I was sitting down with a coffee on a Sunday morning a couple of weeks back watching the preliminary results of the Irish general election roll in. Early reports of a vote for change were on the news and I thought to myself how that change might look. The thought in my head was around how many security companies in Ireland would be reviewing their risk registers on Monday morning. Then I got to thinking how many security companies actually had a risk register. For many of my clients in the corporate world a risk register is a given. In the security industry (an industry built on managing risk) they are far less so. That’s what I want to talk about here. Firstly what a risk register comprises, why recent events should influence a security company’s register and why all security companies (no matter the size) should have one.
What is a risk register?
There’s a clue in the name. A risk register is quite simply a register (or list) of all of the risks effecting a business and the control measures (sometimes called risk treatments ) for these. We are all probably familiar with the health and safety based risk assessments we see in safety statements and assignment instructions. Company or corporate risk registers usually go beyond this and look at all types of risk which are prevalent in the business environment. These might include external risk (political and economic), environmental risks (weather ), operational risk (safety and security), strategic risk, financial risk and employee risk. These are just examples of the areas of risk to consider and each risk area would have its own list of risks.
The risks should be evaluated, prioritised and controlled like any other risk assessment.
Why was I thinking about it?
Like I said earlier it came into my head after the election in Ireland. I started to consider how the political change might influence economic change and how that might affect clients and in turn their providers. You can be sure that many of the large corporations operating in Ireland were studying the election promises of all sides and how it would impact positively or negatively. The post election reaction saw share price impacts across a number of sectors. Financial and future development decisions will be made based on this change. How many security providers are doing the same as their clients?
That’s just politics however. What about globally. How many security providers have looked at the recent Coronavirus (Covid 19) outbreaks and reviewed (or designed) plans for its potential impact here? That has the potential to impact across a number of risk areas such as operational risk (sickness outbreak on site) or employee risk (unable to staff sites). Aside from the very large providers I would assume that many smaller companies are waiting and hoping, or even are oblivious to these risks.
Benefits for smaller providers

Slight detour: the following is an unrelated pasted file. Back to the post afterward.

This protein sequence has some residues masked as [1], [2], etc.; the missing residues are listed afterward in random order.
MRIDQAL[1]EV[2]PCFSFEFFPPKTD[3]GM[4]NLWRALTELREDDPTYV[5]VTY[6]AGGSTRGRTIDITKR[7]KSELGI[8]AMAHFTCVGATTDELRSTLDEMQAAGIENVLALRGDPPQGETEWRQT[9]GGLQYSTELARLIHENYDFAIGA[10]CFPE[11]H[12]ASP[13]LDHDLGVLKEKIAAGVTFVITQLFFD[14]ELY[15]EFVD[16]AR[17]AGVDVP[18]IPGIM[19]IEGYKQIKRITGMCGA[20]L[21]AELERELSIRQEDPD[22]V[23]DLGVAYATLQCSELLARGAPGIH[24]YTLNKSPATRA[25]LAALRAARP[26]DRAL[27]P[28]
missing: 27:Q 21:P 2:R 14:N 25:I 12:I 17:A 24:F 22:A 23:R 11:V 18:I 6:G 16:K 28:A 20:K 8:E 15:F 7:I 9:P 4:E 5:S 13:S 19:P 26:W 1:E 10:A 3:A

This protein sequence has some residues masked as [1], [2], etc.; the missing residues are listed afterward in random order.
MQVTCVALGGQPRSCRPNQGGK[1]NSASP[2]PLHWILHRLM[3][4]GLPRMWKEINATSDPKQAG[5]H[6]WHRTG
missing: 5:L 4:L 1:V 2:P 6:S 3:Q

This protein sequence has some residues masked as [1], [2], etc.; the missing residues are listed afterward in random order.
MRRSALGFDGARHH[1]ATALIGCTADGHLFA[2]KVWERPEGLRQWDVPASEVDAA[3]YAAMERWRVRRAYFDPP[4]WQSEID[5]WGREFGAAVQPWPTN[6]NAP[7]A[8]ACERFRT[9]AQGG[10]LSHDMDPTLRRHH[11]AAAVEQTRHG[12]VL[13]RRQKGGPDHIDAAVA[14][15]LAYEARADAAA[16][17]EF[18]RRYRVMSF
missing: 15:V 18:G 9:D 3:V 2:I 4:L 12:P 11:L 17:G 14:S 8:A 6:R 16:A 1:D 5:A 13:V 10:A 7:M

Like I said above, I think that all security providers should consider having a risk register. This doesn’t have to be a overly formal or technical document. Just a realistic assessment of things that might happen. Many security providers in Ireland are small to medium owner operated business with less than 100 employees. The owners are often in the weeds delivering operations. There isn’t often time to sit down and think strategically. It’s definitely worth the time to sit down alone, or with trusted friends, or colleagues and think honestly about the future. What’s the plan in the event of a serous incident at a client site, a change in taxation laws, increase in mandatory wages or another recession? What about the death of an employee or the even higher impact of the death of the owner? This final one is something that’s difficult but vital for all small providers to consider. What happens to the company and all of its employees if the founder and owner dies? Who can access the bank to pay wages and who knows where all of the paperwork etc is stored?
This isn’t meant to be morbid or scaremongering it’s about sensibly planning for things that might happen. Analysing potential risks and putting in place plans at this stage can save time, stress and money when those risks happen. This might just be a conversation and some actions taken or you may choose to formalise it and design a company risk register. That decision will depend on the company, the size and the culture.
We want to be seen as a professional service so we have to start talking and behaving like one. Things like developing risk registers are common practice for businesses. Many of our clients have them and when something happens there is an expectation from them that their suppliers are just as prepared. Larger providers have the time and resources to develop these systems but it’s not impossible for smaller providers to be just as good. It takes some time, some strategic thought and some planning. Long term it provides structure, reassurance and a mark if quality.